Elephants can 'phone' their friends with rumbles

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Washington, October 1 : A new research has shown that elephants use rumble vocalizations that can transmit over one and a half miles, in an attempt to contact other tuskers in their herd, which can be called as their version of "phone a friend".

According to a report in Discovery News, the finding helps to explain how elephants almost always find their way back to their herd, even after they wander far off.

Elephants can see and smell their fellow herd members over long distances too, but visual obstructions, such as rocks, trees and even other big animals, can block their views, while wind changes and smells can compromise odor detection.

"The auditory system seems to provide a method to detect and communicate with individuals over both long and short distances, and we know that individuals can use auditory information to determine the location and identity of herd members," lead author Katherine Leighty explained to Discovery News.

Leighty, a behavioral ecologist at Disney's Animal Kingdom in Florida, and her team conducted the first systematic study of spontaneously produced elephant rumble vocalizations.

These are typically infrasonic calls, with frequencies between 13 and 35 Hz, which fall outside the range of human hearing.

Their test subjects were five unrelated adult female African elephants at the spacious Disney Bay Lake site.

Each elephant was outfitted with a GPS system and recorder attached to a collar made out of fire hose.

The scientists discovered that like a person answering a phone call, elephants that detected a rumble would often rumble back. But, the elephants were more inclined to answer if they had a close affiliation with the caller.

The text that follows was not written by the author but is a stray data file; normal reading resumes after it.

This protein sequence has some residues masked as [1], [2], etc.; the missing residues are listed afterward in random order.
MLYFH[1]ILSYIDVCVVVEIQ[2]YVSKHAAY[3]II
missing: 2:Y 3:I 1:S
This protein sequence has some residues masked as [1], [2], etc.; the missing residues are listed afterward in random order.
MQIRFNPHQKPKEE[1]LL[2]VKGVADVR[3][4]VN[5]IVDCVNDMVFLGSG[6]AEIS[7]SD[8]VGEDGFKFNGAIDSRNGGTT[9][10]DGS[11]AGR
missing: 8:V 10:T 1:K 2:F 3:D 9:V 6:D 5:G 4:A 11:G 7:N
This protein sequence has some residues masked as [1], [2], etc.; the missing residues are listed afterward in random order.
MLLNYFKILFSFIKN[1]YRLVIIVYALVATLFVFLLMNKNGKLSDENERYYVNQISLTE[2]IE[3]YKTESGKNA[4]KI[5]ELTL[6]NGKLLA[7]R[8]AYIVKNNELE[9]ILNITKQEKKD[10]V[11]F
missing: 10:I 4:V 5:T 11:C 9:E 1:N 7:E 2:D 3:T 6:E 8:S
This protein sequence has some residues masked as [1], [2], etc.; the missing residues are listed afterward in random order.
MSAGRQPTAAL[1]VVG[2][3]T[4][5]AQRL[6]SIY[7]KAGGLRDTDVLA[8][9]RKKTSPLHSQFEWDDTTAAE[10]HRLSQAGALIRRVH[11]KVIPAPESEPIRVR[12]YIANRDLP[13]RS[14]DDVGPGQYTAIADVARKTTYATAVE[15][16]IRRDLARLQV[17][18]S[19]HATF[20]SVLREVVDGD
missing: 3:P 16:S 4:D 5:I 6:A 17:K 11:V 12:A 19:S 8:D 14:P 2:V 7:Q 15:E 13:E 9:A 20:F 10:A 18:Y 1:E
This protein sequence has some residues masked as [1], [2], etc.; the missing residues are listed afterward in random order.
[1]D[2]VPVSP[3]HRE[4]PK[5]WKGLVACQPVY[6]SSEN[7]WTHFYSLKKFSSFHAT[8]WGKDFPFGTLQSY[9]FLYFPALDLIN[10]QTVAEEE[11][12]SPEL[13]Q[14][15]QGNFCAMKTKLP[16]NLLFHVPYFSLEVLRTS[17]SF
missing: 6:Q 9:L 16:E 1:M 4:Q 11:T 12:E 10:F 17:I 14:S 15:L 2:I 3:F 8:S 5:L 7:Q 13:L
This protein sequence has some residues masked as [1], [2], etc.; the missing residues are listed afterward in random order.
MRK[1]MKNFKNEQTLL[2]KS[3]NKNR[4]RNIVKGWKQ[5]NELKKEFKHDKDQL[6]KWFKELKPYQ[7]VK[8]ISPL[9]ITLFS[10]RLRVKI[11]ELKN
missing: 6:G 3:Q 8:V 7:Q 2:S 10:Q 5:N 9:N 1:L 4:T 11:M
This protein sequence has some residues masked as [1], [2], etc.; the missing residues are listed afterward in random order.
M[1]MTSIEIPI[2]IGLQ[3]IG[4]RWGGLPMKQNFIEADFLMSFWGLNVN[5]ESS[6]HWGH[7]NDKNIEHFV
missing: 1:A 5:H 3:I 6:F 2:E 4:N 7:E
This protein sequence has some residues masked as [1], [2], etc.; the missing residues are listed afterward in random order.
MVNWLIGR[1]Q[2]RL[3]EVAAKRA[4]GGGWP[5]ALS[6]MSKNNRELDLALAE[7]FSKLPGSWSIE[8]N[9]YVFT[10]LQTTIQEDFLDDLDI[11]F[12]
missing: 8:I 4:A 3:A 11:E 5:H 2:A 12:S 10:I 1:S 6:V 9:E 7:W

In addition to influencing elephant responses, these kinds of associations also affected approach behaviors, with closely affiliated elephants tending to move toward each other during rumble exchanges.

The elephants sometimes even appear to blow off detected rumbles.

"It could be similar to when a person overhears another speaking," Leighty said. "They may not respond, but that doesn't mean it was not heard," she added.

According to Iain Douglas Hamilton, founder of the charity Save the Elephants, believes the research represents "a significant advance in our understanding of elephant communication and a building block towards a wider understanding of how individuals interact to make group decisions."

The study also revealed that the further apart two affiliated elephants were, the stronger their rumbles became.

"This accords with what we see in the wild, that the longer individuals have been separated, the stronger the greeting ceremony when they come together, in which deep rumbling plays a significant role," said Hamilton.

ANI

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